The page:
The anonymous poem Sir Gawain and the Green Knight is considered one of the masterpieces of Middle English literature. It was composed in the West Midlands region of Britain at the end of the 14th century, but was copied out at the beginning of the 15th. The poem only survives in this single manuscript at the British Library – Cotton MS Nero A X.
Gawain is a story of knightly deeds, sexual enticement and wild landscapes. It tells the story of the young Gawain, who is a knight at the legendary court of King Arthur. The poem opens with a description of a Christmas feast at Camelot, the Arthurian court. During the feast a mysterious knight, with green hair and green skin, riding a green horse, arrives and challenges the assembled crowd to a bizarre game, which sets off a chain of events in which Gawain faces trials and temptations.
The first image you can see an illustration of the Green Knight holding his recently decapitated head.
What forms does the poem use?
The poem has a complex form: it uses internal rhyme, also known as alliteration – meaning the words in each line rhyme with each other. As well as this, it also uses a metrical form called the ‘bob and wheel’, where each stanza ends with a short half-line of only two syllables (the bob), followed by a mini-stanza of longer lines which rhyme internally (the wheel). The use of this complicated form over 2,500 lines of verse is a demonstration of the poet’s mastery.
A miraculous survival
The manuscript is part of the collection of Robert Cotton (1570/71–1631) which, in the 18th century, was stored in the ominously named Ashburnham House. On 23 October 1731, a fire ripped through Ashburnham House and many manuscripts were destroyed. The famous Beowulf manuscript was singed at the edges. Cotton MS Nero A X could easily have succumbed to the same fate, which makes Gawain and the other texts in the manuscript especially precious.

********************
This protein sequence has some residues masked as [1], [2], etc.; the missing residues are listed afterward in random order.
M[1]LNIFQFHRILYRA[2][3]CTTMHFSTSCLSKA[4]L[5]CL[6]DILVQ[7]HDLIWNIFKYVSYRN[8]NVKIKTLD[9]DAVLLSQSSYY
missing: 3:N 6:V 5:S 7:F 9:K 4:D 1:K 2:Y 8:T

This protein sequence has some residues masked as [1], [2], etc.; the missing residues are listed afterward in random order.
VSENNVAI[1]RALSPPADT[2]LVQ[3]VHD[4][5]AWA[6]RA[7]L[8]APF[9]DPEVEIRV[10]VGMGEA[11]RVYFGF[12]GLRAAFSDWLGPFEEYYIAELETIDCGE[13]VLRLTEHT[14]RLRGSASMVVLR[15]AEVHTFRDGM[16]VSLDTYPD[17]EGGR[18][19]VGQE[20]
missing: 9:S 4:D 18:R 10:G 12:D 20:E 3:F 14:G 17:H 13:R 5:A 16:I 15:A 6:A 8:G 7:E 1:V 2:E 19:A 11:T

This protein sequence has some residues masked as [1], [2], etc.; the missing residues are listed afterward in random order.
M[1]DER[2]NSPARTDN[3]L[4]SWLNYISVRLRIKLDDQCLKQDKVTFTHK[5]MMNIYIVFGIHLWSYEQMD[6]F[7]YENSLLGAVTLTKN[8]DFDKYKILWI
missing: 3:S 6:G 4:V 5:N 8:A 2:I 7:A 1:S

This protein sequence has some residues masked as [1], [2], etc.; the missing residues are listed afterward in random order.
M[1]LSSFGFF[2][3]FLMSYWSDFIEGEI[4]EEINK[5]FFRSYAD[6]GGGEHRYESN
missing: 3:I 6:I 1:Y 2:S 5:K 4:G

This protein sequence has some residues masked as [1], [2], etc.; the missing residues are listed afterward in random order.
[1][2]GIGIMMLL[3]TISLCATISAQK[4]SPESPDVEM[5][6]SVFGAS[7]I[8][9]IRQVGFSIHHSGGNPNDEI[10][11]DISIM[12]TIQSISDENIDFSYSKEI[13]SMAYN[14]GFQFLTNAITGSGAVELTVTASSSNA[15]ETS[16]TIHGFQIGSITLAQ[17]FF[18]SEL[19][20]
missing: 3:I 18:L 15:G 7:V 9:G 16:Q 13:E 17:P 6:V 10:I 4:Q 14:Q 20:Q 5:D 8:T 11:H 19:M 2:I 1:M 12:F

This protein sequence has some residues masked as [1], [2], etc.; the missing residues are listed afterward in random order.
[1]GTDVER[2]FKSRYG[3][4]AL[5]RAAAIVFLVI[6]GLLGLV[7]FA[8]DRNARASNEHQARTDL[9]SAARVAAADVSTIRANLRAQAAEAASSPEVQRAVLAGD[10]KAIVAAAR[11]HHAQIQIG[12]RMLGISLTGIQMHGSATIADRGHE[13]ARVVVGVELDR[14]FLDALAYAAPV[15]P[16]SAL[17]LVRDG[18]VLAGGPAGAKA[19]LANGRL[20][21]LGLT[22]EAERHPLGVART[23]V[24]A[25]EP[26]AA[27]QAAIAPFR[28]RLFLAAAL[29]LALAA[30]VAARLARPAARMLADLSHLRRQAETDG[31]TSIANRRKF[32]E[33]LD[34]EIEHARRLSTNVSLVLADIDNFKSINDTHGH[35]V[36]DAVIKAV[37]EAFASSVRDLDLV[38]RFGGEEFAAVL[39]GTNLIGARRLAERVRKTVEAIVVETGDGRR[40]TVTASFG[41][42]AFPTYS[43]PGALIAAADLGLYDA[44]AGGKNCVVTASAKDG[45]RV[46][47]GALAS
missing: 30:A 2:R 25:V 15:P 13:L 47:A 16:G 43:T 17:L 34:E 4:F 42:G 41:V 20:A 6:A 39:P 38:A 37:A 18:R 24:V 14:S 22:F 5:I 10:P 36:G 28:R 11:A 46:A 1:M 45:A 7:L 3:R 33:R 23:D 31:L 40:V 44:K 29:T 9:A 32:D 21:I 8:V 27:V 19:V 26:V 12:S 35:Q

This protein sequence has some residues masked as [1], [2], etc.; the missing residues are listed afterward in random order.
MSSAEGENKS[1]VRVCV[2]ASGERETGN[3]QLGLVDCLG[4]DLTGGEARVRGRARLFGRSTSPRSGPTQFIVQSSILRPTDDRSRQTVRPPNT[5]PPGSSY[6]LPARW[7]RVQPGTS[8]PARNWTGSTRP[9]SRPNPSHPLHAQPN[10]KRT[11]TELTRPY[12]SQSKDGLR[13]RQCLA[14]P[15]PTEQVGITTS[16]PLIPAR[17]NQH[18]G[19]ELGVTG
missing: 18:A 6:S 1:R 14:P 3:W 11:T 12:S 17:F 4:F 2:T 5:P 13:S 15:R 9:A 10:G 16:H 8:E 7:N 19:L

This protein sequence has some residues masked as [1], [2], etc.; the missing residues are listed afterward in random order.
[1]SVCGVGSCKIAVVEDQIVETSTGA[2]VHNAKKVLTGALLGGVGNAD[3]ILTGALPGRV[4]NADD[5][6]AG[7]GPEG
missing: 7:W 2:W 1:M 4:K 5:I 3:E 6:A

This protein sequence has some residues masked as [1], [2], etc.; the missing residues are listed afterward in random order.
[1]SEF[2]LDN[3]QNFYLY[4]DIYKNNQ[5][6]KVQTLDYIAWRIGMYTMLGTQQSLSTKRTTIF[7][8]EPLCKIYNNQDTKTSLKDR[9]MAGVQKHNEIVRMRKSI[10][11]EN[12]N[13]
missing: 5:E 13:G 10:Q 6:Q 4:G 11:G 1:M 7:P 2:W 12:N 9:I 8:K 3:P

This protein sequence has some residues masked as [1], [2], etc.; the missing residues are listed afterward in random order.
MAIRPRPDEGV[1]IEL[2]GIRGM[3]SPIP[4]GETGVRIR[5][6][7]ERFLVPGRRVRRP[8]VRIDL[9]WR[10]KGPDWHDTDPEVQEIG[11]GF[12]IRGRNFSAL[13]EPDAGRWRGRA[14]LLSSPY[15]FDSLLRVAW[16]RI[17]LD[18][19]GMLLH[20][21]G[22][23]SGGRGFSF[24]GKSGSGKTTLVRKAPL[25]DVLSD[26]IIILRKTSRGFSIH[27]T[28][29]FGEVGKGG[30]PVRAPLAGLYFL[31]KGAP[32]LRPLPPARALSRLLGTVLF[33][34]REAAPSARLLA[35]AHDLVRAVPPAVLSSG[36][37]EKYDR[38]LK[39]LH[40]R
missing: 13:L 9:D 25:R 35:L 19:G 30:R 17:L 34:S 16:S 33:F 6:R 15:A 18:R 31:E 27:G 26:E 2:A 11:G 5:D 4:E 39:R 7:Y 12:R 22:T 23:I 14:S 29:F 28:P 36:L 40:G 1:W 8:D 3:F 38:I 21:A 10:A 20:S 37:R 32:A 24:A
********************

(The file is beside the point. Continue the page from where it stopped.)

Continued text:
As well as Gawain, the manuscript includes three other poems, Pearl, Cleanness and Patience. They are all thought to have been written by the same author, who is often referred to as the ‘Gawain poet’ or the ‘Pearl poet’.
- Full title:
- Four anonymous poems in Middle English: Pearl, Cleanness, Patience and Sir Gawain and the Green Knight.
- c. 1400, North-West Midlands
- Middle English
- Usage terms
- Held by
- British Library
- Cotton Nero MS A x
- Article by:
- Hetta Elizabeth Howes
- Heroes and heroines
Hetta Howes tracks the many appearances of King Arthur, from a 9th-century history to a Hollywood blockbuster, via the works of Chrétien de Troyes, Thomas Malory and the author of Sir Gawain and the Green Knight.
- Article by:
- Victoria Symons
Victoria Symons puzzles out the meaning of monsters in Beowulf, comparing the hero with Grendel, Grendel's mother and the dragon.
- Article by:
- Laura Ashe
- Heroes and heroines, Form and genre, Gender and sexuality
In the Middle Ages, the greatest knight was not simply the greatest warrior. He was also kind, courteous, generous and devoted to his lady: qualities that combined to produce perfect chivalry. Laura Ashe explores the ideal of chivalry through several works of the period.
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